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3. Consider this game a wake-up call for Maryland. The matchup against Stanford was in some ways a microcosm of what the Terps faced this season trying to acclimate to the Big Ten. There’s enough talent and athleticism at the skill positions to beat those finesse teams like Indiana, Northwestern and Illinois of the new Big Ten world, but when going up against a brawny opponent like an Ohio State or a Michigan State, Randy Edsall’s team doesn’t have enough fight in them to stop the bully from taking its lunch money.
Stanford – like Ohio State and Michigan State – have more size on both lines than what the current Maryland team has. Those teams play a physical brand of football that may not have been needed on most nights in the ACC, but leaving the hammer out of the toolbox won’t get the Terrapins among the upper crust of the Big Ten. Edsall and his coaching staff have to start shifting the philosophy in recruiting to get a bigger, more physical type of athlete on both lines, yet somehow not sacrifice the needed speed to be invited to the big boy table.
It was a solid year for Maryland, but there’s the potential of so much more with the talent in and around the Beltway. Being a part of the Big ten should provide more resources to get the players and exposure needed to take the next jump. Now it’s up to the decision makers to get the pieces to the puzzle all sorted out.
4. What’s next for Maryland
After a strong first year in the Big Ten, the Terps have to try to get by without receivers Deon Long (a senior) and Stefon Diggs (too good not to be in the NFL) while also working in likely new starting quarterback Perry Hills with C.J. Brown finished. Three starters are gone off the offensive line with guard Andrew Zeller and tackle Michael Dunn returning to help block for the running back tandem of Brandon Ross and Wes Brown.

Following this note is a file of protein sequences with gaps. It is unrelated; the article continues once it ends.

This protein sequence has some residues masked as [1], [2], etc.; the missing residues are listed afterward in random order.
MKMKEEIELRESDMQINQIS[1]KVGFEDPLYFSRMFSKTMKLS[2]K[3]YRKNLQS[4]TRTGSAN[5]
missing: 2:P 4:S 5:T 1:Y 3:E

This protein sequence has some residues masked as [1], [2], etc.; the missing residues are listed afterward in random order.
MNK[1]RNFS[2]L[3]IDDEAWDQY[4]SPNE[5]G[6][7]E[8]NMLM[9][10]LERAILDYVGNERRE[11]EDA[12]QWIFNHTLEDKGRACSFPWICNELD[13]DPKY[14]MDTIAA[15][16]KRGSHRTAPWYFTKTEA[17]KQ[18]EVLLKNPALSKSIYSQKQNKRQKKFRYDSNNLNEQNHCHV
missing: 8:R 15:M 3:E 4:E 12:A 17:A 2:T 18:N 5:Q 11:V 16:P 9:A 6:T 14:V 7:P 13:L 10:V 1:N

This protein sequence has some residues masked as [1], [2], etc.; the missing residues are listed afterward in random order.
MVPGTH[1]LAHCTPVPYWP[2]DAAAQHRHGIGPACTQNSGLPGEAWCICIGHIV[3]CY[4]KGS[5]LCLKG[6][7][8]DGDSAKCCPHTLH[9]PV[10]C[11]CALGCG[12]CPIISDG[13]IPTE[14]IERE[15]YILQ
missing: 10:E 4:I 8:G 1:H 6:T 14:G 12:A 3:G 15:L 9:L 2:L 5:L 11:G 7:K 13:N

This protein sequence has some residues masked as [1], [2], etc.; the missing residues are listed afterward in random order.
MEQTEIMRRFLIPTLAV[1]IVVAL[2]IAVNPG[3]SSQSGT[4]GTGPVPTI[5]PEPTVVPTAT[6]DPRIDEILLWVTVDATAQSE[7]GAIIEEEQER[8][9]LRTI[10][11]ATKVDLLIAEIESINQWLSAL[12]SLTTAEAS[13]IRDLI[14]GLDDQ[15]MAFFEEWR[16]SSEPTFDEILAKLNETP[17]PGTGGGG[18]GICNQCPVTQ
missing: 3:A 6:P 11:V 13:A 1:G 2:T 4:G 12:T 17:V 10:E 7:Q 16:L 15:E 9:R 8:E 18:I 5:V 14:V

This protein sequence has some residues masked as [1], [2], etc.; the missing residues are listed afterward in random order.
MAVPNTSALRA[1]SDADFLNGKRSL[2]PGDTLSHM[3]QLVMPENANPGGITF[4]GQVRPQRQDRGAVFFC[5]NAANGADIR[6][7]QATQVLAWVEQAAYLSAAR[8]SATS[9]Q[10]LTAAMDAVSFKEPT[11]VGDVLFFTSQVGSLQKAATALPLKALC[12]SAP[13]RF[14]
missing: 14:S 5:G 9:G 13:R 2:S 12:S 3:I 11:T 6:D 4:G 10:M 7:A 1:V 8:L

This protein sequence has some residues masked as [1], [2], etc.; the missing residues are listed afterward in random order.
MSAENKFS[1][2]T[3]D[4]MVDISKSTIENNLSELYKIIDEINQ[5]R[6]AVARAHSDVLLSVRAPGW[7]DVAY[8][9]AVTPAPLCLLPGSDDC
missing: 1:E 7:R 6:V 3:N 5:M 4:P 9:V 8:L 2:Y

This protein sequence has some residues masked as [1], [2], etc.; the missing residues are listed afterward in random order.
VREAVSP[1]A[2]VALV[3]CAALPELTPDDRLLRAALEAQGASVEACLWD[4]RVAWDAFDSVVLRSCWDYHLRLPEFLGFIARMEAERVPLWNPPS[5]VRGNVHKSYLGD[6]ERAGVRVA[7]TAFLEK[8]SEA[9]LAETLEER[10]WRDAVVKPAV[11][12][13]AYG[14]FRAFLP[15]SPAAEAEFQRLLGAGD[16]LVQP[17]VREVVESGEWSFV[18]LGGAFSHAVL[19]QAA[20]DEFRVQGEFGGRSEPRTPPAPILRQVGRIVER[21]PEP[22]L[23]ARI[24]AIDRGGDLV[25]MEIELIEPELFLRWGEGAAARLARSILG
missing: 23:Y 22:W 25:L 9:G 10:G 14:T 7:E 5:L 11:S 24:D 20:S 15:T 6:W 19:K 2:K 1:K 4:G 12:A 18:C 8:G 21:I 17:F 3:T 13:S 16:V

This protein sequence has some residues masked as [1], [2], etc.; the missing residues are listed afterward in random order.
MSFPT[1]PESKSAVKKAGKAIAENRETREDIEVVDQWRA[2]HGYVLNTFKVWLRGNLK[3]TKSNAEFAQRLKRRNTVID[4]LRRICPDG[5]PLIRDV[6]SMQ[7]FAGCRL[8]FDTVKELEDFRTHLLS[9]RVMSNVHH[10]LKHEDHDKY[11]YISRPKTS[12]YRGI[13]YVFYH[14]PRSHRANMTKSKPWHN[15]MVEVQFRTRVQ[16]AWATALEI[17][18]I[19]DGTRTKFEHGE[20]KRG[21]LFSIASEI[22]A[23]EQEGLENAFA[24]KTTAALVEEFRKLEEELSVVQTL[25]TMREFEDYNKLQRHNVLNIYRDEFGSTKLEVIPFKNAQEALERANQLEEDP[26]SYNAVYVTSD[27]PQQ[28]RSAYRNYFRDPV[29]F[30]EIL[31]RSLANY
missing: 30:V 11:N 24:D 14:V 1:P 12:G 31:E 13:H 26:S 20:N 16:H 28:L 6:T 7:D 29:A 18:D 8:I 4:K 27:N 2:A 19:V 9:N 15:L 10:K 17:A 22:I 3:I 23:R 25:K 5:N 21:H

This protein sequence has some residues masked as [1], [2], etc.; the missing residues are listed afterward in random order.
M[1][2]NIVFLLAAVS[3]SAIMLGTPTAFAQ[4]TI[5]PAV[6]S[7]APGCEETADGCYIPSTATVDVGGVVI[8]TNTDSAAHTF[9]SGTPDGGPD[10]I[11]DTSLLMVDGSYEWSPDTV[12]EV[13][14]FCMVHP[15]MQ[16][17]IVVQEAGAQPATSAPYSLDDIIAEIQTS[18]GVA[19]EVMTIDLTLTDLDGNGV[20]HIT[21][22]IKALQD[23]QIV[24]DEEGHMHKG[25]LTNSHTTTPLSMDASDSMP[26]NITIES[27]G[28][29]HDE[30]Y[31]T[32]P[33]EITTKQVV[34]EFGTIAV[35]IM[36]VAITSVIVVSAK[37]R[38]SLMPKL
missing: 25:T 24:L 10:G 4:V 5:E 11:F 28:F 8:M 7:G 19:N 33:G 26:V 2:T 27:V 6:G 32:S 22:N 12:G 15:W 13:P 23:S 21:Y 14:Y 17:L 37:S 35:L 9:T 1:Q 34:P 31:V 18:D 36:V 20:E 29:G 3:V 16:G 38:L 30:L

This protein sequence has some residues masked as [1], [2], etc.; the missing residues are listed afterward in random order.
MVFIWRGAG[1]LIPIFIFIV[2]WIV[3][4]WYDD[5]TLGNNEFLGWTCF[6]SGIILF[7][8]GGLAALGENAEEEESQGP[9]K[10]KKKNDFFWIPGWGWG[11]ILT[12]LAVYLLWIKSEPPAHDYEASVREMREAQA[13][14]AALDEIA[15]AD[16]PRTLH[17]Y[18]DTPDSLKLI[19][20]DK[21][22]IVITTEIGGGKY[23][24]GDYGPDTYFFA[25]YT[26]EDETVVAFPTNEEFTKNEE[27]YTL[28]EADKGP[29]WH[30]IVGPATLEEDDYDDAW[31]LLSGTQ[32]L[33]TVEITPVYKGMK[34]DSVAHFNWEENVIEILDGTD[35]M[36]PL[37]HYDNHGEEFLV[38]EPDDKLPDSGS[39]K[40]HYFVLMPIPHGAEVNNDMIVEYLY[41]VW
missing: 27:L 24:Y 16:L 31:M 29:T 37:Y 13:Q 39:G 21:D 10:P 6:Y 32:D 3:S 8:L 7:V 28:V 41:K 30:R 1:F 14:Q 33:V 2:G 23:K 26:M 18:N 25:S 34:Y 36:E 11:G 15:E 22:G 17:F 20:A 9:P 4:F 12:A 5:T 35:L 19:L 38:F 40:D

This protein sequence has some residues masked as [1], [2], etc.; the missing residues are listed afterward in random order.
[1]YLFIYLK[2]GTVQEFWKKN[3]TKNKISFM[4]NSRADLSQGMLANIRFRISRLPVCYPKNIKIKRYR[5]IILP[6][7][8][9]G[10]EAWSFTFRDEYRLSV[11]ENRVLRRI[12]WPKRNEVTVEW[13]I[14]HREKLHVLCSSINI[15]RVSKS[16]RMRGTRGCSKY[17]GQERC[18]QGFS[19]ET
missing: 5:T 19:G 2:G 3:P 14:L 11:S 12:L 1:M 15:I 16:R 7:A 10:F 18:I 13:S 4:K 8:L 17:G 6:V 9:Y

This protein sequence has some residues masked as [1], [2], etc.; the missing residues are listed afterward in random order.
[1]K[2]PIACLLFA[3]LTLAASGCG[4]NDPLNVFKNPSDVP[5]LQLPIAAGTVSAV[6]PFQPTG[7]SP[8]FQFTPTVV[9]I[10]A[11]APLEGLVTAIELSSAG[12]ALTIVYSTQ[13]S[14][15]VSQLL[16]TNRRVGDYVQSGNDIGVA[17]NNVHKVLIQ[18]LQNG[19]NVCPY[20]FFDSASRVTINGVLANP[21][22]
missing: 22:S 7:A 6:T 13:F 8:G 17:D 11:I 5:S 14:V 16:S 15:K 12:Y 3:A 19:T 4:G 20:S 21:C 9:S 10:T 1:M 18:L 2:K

The defense has to do a ton of work with the entire front seven needing to be replaced. Safety Sean Davis was one of the team’s top tacklers, and William Likely is a do-it-all playmaker as a returner and a cornerback, but too many key parts are gone up front. Corner Jeremiah Johnson is gone, but the other three starters in the secondary are back. The nation’s best kicker, Brad Craddock, is back along with P Nathan Renfro.
5. What’s next for Stanford
The Cardinal have to come up with a starting quarterback with Kevin Hogan gone, but he’s not the only big skill position loss. Top targets Ty Montgomery and Devon Cajuste are finished along with three of the top four leading rushers needing to be replaced – Barry Sanders and Christian McCaffrey will be called on to do more. The recruiting has been strong, and now it should all pay off with a loaded offensive line full of seniors, even if LT Andrus Peat is almost certain to leave early for the NFL.
The defensive front has to undergo an overhaul losing Henry Anderson and the entire front three. Leading tackler Blake Martinez is back in the linebacking corps, but the next five leading tacklers are gone. Even with the loss of SS Jordan Richards and CB Wayne Lyons, the secondary should be a strength, and it’s Stanford – it’ll find pass rushers. PK Jordan Williamson and P Ben Rhyme have to be replaced.
5 Thoughts On The Foster Farms Bowl